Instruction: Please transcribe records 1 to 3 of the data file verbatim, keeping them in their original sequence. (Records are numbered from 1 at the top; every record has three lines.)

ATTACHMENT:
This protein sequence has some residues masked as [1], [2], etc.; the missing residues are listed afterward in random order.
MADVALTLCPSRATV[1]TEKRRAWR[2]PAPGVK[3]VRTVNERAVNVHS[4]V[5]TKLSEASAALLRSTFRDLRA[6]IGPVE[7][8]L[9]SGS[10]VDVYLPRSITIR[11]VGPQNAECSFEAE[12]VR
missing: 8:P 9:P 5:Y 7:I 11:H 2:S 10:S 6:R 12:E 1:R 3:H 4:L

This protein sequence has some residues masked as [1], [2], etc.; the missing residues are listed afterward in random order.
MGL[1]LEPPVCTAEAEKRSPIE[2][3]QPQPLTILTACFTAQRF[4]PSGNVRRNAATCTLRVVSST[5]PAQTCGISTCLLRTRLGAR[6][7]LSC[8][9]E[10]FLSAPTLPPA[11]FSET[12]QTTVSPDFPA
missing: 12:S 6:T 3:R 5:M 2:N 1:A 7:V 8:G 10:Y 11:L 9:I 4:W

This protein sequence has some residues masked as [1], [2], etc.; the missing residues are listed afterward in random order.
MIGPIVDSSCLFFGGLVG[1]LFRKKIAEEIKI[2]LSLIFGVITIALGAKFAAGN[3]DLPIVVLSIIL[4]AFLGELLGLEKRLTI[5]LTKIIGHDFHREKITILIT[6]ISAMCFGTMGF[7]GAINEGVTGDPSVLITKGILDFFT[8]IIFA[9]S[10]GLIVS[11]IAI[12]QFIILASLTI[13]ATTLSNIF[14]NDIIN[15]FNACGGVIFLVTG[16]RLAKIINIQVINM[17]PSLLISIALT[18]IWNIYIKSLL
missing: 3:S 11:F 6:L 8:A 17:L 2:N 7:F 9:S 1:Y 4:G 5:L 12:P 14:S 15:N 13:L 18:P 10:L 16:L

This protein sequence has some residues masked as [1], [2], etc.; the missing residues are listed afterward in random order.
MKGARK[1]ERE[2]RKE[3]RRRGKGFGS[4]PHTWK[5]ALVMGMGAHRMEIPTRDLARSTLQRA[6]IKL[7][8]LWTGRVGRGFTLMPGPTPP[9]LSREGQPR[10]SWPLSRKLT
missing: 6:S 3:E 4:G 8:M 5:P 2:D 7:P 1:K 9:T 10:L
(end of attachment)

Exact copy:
This protein sequence has some residues masked as [1], [2], etc.; the missing residues are listed afterward in random order.
MADVALTLCPSRATV[1]TEKRRAWR[2]PAPGVK[3]VRTVNERAVNVHS[4]V[5]TKLSEASAALLRSTFRDLRA[6]IGPVE[7][8]L[9]SGS[10]VDVYLPRSITIR[11]VGPQNAECSFEAE[12]VR
missing: 8:P 9:P 5:Y 7:I 11:H 2:S 10:S 6:R 12:E 1:R 3:H 4:L

This protein sequence has some residues masked as [1], [2], etc.; the missing residues are listed afterward in random order.
MGL[1]LEPPVCTAEAEKRSPIE[2][3]QPQPLTILTACFTAQRF[4]PSGNVRRNAATCTLRVVSST[5]PAQTCGISTCLLRTRLGAR[6][7]LSC[8][9]E[10]FLSAPTLPPA[11]FSET[12]QTTVSPDFPA
missing: 12:S 6:T 3:R 5:M 2:N 1:A 7:V 8:G 10:Y 11:L 9:I 4:W

This protein sequence has some residues masked as [1], [2], etc.; the missing residues are listed afterward in random order.
MIGPIVDSSCLFFGGLVG[1]LFRKKIAEEIKI[2]LSLIFGVITIALGAKFAAGN[3]DLPIVVLSIIL[4]AFLGELLGLEKRLTI[5]LTKIIGHDFHREKITILIT[6]ISAMCFGTMGF[7]GAINEGVTGDPSVLITKGILDFFT[8]IIFA[9]S[10]GLIVS[11]IAI[12]QFIILASLTI[13]ATTLSNIF[14]NDIIN[15]FNACGGVIFLVTG[16]RLAKIINIQVINM[17]PSLLISIALT[18]IWNIYIKSLL
missing: 3:S 11:F 6:L 8:A 17:L 2:N 7:F 9:S 1:Y 4:G 5:L 12:P 14:S 15:N 13:L 18:P 10:L 16:L